Re: Essay: The Future of High School Math
Posted:
Dec 12, 2013 12:58 PM


On 12/12/2013 7:47 AM, GS Chandy wrote: > Robert Hansen posted Dec 12, 2013 6:45 PM (http://mathforum.org/kb/message.jspa?messageID=9342039): >> On Dec 12, 2013, at 5:56 AM, GS Chandy >> <gs_chandy@yahoo.com> wrote: >> >>> i) An *effective* course would NOT be "severely >> lacking", as RH suggests, "in providing the student >> the ability to earn a living": any sound course would >> always be tied to providing students the ability to >> earn a living"; and >> >> I suggested that an effective course would not be >> effective? >> > I don't know. Did you suggest such a thing? That would seem to be not very sensible. You have suggested other weird ideas, such as "Students must be PUSHED to learn math", and etc. You have also lent support to the infamous slogans propounded by Haim and Wayne Bishop, namely: > >   "PUT THE EDUCATION MAFIA IN JAIL!" and >   "BLOW UP THE SCHOOLS OF EDUCATION!" > > neither of which is meaningful visavis the improvement of education in the US (or in any country). >> Gary never said ?effective?. He said halfandhalf, >> sudoku and puzzles. I was suggesting (obviously) that >> such a course, based on sudoku and puzzles, would not >> be effective in providing the student the ability to >> earn a living. >> > The 'sudoku and puzzles' may well  if effectively handled  help the learner to get over the 'fear and loathing' of math that is alas all too common using traditional means of teaching math. > I never intended that math become "puzzles"  only that students be exposed to the notion that math is essentially "figuring things out". What many adults do with their sudokus, crosswords etc in their spare time is essentially "figuring things out". (without loathing or fear). Most of us get real satisfaction in solving some problem or other. Why not expose students to such experiences through mathematics?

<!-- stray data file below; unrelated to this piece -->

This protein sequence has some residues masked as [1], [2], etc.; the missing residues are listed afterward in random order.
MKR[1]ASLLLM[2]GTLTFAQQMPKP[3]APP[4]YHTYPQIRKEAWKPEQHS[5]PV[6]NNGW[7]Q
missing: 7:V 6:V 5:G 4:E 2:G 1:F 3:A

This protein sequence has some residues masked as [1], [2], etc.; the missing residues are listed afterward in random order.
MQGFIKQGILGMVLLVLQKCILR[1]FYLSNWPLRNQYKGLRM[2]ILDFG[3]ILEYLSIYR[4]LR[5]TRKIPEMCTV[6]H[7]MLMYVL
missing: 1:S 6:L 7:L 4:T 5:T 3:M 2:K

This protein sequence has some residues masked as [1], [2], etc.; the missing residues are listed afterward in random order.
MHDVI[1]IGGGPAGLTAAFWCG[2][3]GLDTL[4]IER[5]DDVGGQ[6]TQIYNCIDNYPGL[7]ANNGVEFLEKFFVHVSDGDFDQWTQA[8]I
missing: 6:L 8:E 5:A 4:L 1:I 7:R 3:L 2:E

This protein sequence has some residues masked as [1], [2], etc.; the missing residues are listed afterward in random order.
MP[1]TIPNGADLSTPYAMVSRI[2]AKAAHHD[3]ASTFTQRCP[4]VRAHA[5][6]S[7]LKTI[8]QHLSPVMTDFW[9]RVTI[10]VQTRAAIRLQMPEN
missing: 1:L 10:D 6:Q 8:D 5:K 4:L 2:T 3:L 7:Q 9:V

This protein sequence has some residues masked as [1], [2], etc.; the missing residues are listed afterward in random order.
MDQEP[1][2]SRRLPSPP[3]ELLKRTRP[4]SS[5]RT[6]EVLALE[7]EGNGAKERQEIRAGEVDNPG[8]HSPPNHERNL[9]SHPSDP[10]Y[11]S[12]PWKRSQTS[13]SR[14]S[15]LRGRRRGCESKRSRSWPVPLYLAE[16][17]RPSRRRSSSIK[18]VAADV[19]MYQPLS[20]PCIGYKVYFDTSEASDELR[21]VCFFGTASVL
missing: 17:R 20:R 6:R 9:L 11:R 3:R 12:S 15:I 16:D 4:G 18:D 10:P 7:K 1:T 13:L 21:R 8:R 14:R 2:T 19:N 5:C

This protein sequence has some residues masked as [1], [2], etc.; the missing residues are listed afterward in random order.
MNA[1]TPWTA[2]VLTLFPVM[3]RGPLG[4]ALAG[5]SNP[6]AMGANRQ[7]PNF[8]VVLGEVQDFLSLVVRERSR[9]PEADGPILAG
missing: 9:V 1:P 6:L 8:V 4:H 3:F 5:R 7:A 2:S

If we limit a math education to mastery of various algorithms, then I believe we seriously shortchange students. If math is reduced to training & memorization, then what advantage is there to learning math versus Biology or History. I don't claim that other subjects are bereft of analysis, but math has the advantage that such "figuring" can take place at a much earlier age. Rather than present a class with a 12 X 12 table to memorize  even speedtest, why not provide an environment where many students could 'discover' that an even X an integer is even; that an odd X odd is odd; that numbers can be multiplied in any order etc  leading into the table memorization. A capable student should be able to, say , multiply 7X 19 by noting it is 7 less than 20 7s, which are themselves 10 14s  all mentally.
I believe we are better served if graduating students can confidently view themselves as proficient at such analysis (rather than claiming they have aced 'Cramer's Rule' or whatever.)
Gary Tupper Terrace BC
PS Computer programming is another conduit for such 'math' creativity.